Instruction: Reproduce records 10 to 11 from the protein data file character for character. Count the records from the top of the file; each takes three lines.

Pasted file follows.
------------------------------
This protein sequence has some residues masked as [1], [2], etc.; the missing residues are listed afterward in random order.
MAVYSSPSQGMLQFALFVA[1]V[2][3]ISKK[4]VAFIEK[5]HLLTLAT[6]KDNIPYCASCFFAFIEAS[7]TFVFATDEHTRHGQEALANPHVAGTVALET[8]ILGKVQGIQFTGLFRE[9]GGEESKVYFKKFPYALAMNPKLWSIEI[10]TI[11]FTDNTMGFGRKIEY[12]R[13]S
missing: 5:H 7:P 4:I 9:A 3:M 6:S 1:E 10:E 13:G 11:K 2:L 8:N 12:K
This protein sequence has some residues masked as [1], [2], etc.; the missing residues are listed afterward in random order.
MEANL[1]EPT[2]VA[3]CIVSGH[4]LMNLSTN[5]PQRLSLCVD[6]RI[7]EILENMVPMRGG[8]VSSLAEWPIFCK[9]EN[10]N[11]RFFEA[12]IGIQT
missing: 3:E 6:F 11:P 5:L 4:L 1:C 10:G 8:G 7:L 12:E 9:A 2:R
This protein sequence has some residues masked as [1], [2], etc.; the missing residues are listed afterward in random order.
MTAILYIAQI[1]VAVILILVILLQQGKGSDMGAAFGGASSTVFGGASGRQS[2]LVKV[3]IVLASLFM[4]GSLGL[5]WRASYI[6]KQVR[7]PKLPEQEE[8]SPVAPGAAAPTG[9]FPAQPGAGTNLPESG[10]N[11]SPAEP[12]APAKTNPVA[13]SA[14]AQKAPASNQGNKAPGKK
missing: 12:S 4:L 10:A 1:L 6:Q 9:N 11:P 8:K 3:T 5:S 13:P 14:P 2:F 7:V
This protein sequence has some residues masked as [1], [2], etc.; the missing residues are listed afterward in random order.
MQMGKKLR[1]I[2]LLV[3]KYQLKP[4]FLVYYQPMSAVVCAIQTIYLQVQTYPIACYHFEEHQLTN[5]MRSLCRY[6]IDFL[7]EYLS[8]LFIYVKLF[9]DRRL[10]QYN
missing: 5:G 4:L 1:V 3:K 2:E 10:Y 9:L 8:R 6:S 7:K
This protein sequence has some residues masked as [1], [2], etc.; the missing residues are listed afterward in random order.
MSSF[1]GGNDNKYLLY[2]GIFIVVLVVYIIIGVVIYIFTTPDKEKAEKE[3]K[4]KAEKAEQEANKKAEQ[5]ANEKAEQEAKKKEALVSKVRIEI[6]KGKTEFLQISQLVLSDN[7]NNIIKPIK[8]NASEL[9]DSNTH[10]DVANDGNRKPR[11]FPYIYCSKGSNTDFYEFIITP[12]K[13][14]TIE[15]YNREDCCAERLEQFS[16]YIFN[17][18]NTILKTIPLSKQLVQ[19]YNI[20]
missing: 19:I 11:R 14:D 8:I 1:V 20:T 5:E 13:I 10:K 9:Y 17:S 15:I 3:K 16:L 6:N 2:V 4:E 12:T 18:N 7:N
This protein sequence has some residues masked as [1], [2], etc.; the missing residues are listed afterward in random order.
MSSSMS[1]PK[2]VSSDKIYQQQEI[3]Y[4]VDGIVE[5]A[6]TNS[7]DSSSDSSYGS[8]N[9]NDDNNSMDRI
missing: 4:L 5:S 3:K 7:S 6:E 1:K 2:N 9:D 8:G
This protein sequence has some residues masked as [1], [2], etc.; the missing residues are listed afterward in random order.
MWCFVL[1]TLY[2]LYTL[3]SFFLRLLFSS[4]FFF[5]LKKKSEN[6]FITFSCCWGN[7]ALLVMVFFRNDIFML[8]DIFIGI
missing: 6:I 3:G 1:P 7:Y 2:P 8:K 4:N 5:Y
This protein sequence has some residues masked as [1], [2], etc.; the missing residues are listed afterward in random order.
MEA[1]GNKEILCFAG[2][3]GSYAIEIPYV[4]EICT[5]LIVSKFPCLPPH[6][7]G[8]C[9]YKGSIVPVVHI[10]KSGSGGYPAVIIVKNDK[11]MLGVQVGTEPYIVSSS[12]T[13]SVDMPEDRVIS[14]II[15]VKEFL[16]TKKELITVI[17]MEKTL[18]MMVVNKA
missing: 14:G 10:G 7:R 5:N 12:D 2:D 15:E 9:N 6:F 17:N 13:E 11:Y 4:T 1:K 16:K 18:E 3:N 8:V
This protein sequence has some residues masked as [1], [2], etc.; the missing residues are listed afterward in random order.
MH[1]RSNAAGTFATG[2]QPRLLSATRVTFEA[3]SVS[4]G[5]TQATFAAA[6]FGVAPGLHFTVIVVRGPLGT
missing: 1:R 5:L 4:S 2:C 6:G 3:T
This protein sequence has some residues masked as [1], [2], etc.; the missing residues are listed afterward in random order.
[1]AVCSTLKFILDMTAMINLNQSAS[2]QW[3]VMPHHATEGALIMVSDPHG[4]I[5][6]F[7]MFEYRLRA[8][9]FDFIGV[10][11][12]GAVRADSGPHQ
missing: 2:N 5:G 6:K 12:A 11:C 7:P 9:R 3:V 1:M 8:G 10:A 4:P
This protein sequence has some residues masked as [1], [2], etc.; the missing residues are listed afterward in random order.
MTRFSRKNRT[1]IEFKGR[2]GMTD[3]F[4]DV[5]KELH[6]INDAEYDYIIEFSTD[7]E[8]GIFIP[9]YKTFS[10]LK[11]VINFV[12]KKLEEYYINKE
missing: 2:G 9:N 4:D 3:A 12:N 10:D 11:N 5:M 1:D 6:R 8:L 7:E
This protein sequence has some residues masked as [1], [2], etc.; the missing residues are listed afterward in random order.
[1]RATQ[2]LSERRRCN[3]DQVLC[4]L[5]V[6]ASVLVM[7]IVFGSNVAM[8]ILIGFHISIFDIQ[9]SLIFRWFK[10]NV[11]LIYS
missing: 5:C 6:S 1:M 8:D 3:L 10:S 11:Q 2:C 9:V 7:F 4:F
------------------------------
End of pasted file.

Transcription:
This protein sequence has some residues masked as [1], [2], etc.; the missing residues are listed afterward in random order.
[1]AVCSTLKFILDMTAMINLNQSAS[2]QW[3]VMPHHATEGALIMVSDPHG[4]I[5][6]F[7]MFEYRLRA[8][9]FDFIGV[10][11][12]GAVRADSGPHQ
missing: 2:N 5:G 6:K 12:A 11:C 7:P 9:R 3:V 1:M 8:G 10:A 4:P
This protein sequence has some residues masked as [1], [2], etc.; the missing residues are listed afterward in random order.
MTRFSRKNRT[1]IEFKGR[2]GMTD[3]F[4]DV[5]KELH[6]INDAEYDYIIEFSTD[7]E[8]GIFIP[9]YKTFS[10]LK[11]VINFV[12]KKLEEYYINKE
missing: 2:G 9:N 4:D 3:A 12:N 10:D 11:N 5:M 1:D 6:R 8:L 7:E